Very first day at The Guardian. Some kind of induction day.

A tall guy who seems that will be my supervisor spends too long explaining how the articles are classified, tagged and formatted, ready for uploading. I am also supposed to read them and pick up mistakes that may have slipped through the several layers of sub-editing. These are articles that have already been sent to the printers; any correction will only come up on the online version.

We sign a contract, which is strictly valid for ten months. After those ten months I will need to have some kind of a four month break where I will have to work elsewhere. It is what is called “casual work”. I am not a member of the staff, I am one of the casuals like all uploaders, a freelance. Yet I will get a payslip at the end of each month with my taxes deducted from my pay, withheld by The Guardian until they pay them to the “taxman”, like a Pay-As-You-Earn employee. This is exactly what the National Union of Journalists had been warning against, but it is either take it or leave it, so I can only tell the Union something they already know, and I am one more of the hundreds in the statistics who have the disadvantages of a paye worker and also the disadvantages of the freelancers.

It could be called a zero hours contract. They have no obligation of giving me work. I have to call every so often, on the day designated by The Guardian, to try arrange shifts, as it fits the uploading department.

This time we can do it face to face, as I am here. But of course by today all the other casuals have already taken most shifts available, so I can only take the shifts that the other casuals did not want this month.

So from next month I will need to call on the first day of the month, from 9 am and only from 9am, and pick up shifts I want to do.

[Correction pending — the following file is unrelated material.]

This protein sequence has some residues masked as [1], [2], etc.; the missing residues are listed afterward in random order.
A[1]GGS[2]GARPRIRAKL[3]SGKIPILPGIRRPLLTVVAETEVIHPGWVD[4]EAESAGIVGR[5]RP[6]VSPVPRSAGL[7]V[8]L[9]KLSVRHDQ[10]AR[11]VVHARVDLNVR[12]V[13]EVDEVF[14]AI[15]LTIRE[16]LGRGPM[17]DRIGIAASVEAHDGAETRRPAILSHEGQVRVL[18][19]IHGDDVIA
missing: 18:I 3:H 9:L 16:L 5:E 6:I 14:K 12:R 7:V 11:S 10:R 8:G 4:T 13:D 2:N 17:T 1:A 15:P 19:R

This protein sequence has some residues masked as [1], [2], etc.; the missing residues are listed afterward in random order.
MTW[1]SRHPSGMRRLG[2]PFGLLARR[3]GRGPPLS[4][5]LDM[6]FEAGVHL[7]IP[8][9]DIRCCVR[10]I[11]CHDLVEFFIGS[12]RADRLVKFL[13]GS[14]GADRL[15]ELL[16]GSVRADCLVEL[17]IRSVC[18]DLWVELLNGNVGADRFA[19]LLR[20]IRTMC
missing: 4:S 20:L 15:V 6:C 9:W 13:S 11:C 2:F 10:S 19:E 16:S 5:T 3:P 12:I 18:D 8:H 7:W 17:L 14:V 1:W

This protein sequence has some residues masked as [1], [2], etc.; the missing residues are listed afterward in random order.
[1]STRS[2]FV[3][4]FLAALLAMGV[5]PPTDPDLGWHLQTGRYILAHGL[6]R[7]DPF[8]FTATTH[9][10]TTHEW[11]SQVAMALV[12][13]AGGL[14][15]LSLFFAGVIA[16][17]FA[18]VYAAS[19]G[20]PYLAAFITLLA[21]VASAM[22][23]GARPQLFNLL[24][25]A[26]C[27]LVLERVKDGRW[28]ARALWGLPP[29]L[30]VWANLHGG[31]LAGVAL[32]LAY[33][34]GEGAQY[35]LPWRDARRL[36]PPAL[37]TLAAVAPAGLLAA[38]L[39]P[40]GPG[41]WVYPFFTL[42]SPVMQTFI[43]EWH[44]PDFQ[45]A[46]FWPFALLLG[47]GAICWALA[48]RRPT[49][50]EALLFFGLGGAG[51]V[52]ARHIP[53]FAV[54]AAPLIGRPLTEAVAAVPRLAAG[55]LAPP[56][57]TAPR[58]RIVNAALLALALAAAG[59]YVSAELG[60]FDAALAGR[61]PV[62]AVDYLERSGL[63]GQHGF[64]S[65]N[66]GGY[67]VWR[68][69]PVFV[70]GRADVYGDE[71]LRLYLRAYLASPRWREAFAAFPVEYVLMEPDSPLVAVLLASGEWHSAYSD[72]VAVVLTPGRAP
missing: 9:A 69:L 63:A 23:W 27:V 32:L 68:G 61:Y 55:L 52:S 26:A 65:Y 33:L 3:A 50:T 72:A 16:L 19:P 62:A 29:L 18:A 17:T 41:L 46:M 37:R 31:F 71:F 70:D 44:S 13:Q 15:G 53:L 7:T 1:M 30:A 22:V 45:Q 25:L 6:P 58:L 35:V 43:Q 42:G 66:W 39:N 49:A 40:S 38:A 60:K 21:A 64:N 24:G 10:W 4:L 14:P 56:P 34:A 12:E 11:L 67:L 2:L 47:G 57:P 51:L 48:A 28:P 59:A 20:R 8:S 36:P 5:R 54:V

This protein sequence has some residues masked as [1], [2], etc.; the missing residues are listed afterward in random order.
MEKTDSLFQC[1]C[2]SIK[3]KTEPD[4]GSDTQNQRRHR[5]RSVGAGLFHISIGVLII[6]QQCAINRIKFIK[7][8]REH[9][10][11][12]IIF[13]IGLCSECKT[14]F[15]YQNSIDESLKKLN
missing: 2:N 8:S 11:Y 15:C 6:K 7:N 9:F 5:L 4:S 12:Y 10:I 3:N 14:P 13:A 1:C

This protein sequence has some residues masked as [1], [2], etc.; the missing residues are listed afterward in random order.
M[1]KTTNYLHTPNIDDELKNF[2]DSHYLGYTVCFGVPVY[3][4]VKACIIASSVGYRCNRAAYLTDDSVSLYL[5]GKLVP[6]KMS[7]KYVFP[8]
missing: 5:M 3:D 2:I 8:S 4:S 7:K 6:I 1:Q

He adds my email address to a list of other addresses and explains that during the months, because freelancers may need to cancel their shifts, I can take on those cancelled shifts. If that happens to me, I must ake sure that some one else will take it on, and then notify the desk.
In any case, at the end of each shift I will sign some paper that will be counter-signed, to prove that I have worked that shift, to make sure I will be paid for the correct amount of shifts. So, he says, even if it looks like I have very little work, if I watch my email account closely (frequently) and take up the shifts that other people can not make, I may end up working quite a few days a week up to the maximum of five. But, if no one takes my shift, tough, I will have to do it anyway. But mostly, offered up shifts do end up taken up by some one.

He also explains that we get paid a month in arrears. Or is it two. What I will work from now until the end of January, will be accounted and processed during February and I will receive my pay, minus taxes, at the end of February. Then what I work during February I will get at the end of march. I look at the calendar and realise I will have to live and work with no pay at all for one and a half months. I silently make a mental note to negotiate non-payment of my rent for the rest of January and the whole of February, when I will get the salary of half a month.